What to Consider When You Paint Parking Lot Areas

Painting a parking lot this summer this summer? The read this handy guide to learn about the things you should consider when you paint parking lot areas.

Judson Burdon
Posted by Judson Burdon on April 11

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You can paint parking lot lines and spaces with special paints created for use on asphalt and concrete. Asphalt is actually a special type of concrete with a petroleum-based binder. So, it is critical to have the right type of paint that will adhere to the asphalt and not wash away. 

Which Parking Lot Paint to Use?

Is it Okay to Use Standard Paints for Parking Lot Line Painting?

Standard paints (such as the ones we use at home) will not adhere to either asphalt or concrete properly. Some types of paints, such as latex and acrylic, will peel off of the surfaces in a very short time.

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Not only will they never completely adhere to the surface. They will form bubbles underneath, and you can practically push painted parking spots off of the pavement.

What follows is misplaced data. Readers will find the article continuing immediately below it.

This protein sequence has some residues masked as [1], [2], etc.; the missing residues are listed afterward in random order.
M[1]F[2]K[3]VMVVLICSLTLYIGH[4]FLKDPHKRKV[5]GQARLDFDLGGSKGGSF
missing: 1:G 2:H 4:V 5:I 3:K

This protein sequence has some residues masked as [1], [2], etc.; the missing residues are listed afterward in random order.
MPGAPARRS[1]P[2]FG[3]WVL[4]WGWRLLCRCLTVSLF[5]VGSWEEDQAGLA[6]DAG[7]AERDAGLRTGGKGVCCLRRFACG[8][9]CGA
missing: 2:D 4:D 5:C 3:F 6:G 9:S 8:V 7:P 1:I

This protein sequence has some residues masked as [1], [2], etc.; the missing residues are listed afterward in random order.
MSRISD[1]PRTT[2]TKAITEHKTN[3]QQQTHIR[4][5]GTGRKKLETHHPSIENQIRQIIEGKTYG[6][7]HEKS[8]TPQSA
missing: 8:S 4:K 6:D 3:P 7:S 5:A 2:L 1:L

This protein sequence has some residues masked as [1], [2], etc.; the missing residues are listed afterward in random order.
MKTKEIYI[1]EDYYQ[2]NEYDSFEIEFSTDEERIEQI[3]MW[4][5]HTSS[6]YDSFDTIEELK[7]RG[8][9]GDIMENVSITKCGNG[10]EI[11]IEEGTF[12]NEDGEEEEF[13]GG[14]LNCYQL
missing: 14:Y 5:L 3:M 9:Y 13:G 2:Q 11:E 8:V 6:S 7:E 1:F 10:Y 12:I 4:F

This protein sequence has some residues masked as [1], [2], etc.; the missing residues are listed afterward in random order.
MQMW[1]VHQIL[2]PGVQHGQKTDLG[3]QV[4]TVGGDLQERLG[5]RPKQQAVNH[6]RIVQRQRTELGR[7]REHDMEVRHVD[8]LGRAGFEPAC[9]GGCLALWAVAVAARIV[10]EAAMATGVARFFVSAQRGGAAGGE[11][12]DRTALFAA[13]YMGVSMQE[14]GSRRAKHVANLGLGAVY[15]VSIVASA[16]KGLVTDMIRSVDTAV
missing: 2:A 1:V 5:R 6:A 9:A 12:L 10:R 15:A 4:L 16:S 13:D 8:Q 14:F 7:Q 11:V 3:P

The result is so poor, you would have been better off painting parking lot lines with chalk. That’s why it is absolutely essential to have traffic paint – the right traffic paint.

Types of Paint for Parking Lot Lines

Special asphalt and concrete paints are specifically formulated to adhere to such pavements. Paint for parking lot lines may be a) water-based or b) solvent-based.

Solvent-based traffic paints are sometimes referred to as alkyd. The term, though, is not particularly accurate since alkyd is merely one of the ingredients used as a binder.

 

Video: How to choose the best parking lot paint

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Water-based parking lot paints are considered more environmentally friendly. This is because most solvents used in solvent-based paints emit volatile organic compounds (VOCs) that are bad for the health and the environment. And because of this, it is best not to use solvent-based paints in warehouses or other indoor facilities.

The fumes can cause headaches and have been indicated as a cause of what is called “sick building syndrome.” Even after the paint has dried, the fumes linger on for days or even longer, especially if the building is well-insulated and the fresh air exchange is limited.